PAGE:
Transient Tachypnea of the Newborn

Transient Tachypnea of the Newborn

Anatomic Alterations of the Lungs

Transient tachypnea of the newborn (TTN) (also called type II respiratory distress syndrome and “wet lung” syndrome) was first described in the literature in 1965. Within the first 4 to 6 hours after birth, TTN produces clinical signs very similar to those associated with the early stages of respiratory distress syndrome (see Chapter 34). However, the anatomic alterations of the lungs associated with TTN are much different from the pulmonary pathology seen in respiratory distress syndrome.

As shown in Figure 33-1, the infant with TTN has a delay in the pulmonary fluid absorption by the lymphatic system and pulmonary capillaries. It is thought that this condition results, in part, from the infant’s hypoxemia and inadequate inspiratory effort, producing a delay in clearance of pulmonary fluid. As this condition worsens, the infant develops pulmonary capillary congestion, interstitial edema, decreased lung compliance, decreased tidal volume, and increased dead space. Because the swallowing and cough efforts of infants with TTN are commonly depressed, the clearance of bronchial secretions is compromised. This condition often leads to air trapping and alveolar hyperinflation.

In severe cases, the excessive fluid accumulation throughout the alveolar-capillary interstitial tissue may also compress the bronchial airways. As a general rule, however, the abnormal anatomic alterations of the lungs associated with TTN usually begin to resolve about 48 to 72 hours after birth.

The major pathologic or structural changes associated with TTN are as follows:

Etiology and Epidemiology

TTN affects 1% to 2% of all newborns. Classically, TNN is most often seen in full-term infants. Risk factors include elective cesarean section, excessive administration of fluids to the mother during labor, male gender, and macrosomia (a newborn with excessive birth weight). The infant’s history often includes maternal analgesia or anesthesia during labor and delivery or episodes of intrauterine hypoxia. TTN is also commonly associated with maternal bleeding, maternal diabetes, and prolapsed cord. TTN is occasionally seen in very small infants.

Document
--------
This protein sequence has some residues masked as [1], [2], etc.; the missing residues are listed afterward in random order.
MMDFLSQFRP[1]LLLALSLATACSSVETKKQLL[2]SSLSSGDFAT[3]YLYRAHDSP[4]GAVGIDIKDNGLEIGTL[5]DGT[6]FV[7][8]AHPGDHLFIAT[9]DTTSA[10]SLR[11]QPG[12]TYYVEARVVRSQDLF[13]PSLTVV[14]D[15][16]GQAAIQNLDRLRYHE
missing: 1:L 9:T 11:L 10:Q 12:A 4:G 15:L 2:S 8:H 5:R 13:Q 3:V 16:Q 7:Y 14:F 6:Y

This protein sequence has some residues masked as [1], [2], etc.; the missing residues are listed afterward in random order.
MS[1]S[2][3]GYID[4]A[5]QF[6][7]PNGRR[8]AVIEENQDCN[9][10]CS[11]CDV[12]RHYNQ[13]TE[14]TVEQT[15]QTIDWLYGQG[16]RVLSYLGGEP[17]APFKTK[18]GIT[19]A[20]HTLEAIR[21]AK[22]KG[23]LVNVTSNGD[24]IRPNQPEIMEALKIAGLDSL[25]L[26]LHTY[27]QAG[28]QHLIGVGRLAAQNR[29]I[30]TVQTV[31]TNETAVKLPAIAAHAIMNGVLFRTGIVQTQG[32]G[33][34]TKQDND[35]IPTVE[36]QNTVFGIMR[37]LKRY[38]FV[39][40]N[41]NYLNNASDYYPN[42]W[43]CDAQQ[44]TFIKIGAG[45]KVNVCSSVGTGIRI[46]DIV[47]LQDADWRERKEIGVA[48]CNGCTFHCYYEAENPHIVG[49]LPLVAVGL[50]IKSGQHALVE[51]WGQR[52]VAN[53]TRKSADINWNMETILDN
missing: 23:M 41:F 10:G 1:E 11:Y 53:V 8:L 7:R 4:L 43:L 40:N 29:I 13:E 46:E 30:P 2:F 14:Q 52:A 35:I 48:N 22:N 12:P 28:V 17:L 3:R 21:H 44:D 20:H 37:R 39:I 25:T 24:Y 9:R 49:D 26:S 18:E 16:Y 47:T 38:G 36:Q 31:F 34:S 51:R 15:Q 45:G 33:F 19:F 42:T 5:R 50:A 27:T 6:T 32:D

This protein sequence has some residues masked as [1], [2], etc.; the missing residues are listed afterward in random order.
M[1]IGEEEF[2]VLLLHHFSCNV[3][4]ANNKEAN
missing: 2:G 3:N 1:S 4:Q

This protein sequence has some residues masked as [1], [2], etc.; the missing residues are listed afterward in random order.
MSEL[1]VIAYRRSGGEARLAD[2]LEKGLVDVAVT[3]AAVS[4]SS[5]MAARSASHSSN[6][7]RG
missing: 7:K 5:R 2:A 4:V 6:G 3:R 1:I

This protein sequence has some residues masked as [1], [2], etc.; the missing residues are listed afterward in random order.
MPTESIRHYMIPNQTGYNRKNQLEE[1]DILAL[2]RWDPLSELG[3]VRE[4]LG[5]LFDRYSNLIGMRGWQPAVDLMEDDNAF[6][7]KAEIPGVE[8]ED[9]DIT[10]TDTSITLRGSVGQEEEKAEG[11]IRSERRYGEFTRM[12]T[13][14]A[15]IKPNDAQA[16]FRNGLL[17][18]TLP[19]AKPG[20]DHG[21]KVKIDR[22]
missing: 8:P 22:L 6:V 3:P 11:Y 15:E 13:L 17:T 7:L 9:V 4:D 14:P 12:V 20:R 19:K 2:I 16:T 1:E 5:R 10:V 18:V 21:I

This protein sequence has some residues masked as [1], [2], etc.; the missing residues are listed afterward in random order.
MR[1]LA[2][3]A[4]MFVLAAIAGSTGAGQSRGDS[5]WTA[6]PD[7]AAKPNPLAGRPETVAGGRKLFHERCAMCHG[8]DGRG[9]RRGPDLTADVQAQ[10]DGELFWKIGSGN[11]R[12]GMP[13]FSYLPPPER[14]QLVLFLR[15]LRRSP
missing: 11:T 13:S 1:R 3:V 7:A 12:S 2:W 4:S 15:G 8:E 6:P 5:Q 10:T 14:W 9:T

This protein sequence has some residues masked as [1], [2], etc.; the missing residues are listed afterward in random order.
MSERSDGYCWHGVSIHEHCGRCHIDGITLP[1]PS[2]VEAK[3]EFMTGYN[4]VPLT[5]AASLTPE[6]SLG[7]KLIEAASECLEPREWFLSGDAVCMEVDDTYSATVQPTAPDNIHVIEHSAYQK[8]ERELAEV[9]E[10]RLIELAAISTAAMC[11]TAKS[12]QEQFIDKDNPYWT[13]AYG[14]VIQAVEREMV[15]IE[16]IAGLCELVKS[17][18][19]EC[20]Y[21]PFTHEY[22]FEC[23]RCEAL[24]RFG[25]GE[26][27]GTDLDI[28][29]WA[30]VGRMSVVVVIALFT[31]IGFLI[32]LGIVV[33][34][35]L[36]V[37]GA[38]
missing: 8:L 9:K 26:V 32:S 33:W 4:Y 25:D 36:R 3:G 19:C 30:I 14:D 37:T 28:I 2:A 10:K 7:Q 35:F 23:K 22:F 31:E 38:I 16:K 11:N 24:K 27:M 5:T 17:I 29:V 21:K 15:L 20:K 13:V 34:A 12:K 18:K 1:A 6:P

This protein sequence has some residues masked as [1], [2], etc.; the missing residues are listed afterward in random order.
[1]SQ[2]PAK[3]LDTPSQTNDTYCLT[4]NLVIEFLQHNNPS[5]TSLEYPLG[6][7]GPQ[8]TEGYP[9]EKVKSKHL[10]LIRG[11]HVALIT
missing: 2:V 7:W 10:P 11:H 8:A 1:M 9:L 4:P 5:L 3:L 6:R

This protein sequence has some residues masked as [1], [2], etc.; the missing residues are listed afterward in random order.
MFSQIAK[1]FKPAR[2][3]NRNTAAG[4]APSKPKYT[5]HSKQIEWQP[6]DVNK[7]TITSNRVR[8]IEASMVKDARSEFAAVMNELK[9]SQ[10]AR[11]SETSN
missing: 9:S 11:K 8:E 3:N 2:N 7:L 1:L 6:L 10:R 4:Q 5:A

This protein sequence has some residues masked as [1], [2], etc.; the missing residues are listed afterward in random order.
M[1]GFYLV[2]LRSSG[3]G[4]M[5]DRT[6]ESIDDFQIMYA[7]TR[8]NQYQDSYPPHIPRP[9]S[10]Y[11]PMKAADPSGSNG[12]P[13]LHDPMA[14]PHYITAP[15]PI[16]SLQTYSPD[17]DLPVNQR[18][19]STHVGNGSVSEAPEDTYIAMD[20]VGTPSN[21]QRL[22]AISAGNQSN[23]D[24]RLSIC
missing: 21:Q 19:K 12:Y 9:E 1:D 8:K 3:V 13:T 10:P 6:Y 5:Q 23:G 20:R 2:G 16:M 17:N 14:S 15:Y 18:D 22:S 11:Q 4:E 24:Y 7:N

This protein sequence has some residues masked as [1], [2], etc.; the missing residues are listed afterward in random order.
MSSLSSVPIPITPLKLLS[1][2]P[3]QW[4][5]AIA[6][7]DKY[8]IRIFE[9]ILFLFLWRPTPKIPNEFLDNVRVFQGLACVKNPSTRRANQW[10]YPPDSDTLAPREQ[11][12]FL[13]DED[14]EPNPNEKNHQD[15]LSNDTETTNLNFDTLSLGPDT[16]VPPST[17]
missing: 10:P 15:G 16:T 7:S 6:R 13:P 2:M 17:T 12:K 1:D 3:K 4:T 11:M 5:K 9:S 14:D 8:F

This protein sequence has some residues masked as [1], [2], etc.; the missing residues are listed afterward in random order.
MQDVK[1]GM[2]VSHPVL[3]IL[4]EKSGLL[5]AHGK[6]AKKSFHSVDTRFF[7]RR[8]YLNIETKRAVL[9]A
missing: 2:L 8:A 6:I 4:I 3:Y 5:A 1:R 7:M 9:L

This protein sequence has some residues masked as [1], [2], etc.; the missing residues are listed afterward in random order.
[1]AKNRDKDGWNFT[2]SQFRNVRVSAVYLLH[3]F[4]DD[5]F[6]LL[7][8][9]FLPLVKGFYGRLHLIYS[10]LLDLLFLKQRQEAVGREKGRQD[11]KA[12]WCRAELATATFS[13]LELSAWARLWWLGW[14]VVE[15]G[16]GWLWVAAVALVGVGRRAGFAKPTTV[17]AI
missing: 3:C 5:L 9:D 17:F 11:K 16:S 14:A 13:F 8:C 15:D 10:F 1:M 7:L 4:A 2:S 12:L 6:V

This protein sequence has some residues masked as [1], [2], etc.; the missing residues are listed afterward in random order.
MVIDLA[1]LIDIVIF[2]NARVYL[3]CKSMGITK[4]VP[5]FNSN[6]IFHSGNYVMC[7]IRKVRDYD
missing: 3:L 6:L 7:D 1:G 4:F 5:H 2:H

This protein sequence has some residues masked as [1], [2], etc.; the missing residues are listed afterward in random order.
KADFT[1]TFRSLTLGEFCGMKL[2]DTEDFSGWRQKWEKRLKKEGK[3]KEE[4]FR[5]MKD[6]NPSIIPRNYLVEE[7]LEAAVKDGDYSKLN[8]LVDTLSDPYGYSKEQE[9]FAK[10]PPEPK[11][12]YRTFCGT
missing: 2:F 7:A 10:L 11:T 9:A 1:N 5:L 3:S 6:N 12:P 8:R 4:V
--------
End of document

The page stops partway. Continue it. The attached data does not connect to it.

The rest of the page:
Although the precise mechanism is not known, it is believed that TTN results from a delayed absorption of fetal lung fluid. The delayed absorption of lung fluid is thought to be caused by any condition that increases the central venous pressure, which in turn slows the clearance of lung fluid by the lymphatic system. Infants with TTN are often lethargic at birth, resulting in a depressed cough effort and accumulation of airway secretions and mucus. The typical baby with TTN usually has good Apgar scores at birth. During the next few hours, however, signs of respiratory distress develop. Early clinical manifestations include tachypnea, retractions nasal flaring, grunting, and cyanosis. It is common to see respiratory rates of 80 to 120 breaths/minute. In fact, the rapid and shallow breathing pattern often is considered a hallmark clinical manifestation of TTN. In addition, the infant may demonstrate a barrel chest and coarse breath sounds. Within 24 to 48 hours, the clinical manifestations of respiratory distress usually disappear.

image OVERVIEW of the Cardiopulmonary Clinical Manifestations Associated with Transient Tachypnea of the Newborn

The following clinical manifestations result from the pathologic mechanisms caused (or activated) by Increased Alveolar-Capillary Membrane Thickness (see Figure 9-10), Excessive Bronchial Secretions (see Figure 9-12), and Airway Obstruction—the major anatomic alterations of the lungs associated with transient tachypnea of the newborn (TTN) (see Figure 33-1).


The Physical Examination

Vital Signs


Pulmonary Function Test Findings (Extrapolated Data for Instructional Purposes) (Restrictive Lung Pathophysiology)


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Jun 11, 2016 | Posted by in RESPIRATORY | Comments Off on Transient Tachypnea of the Newborn
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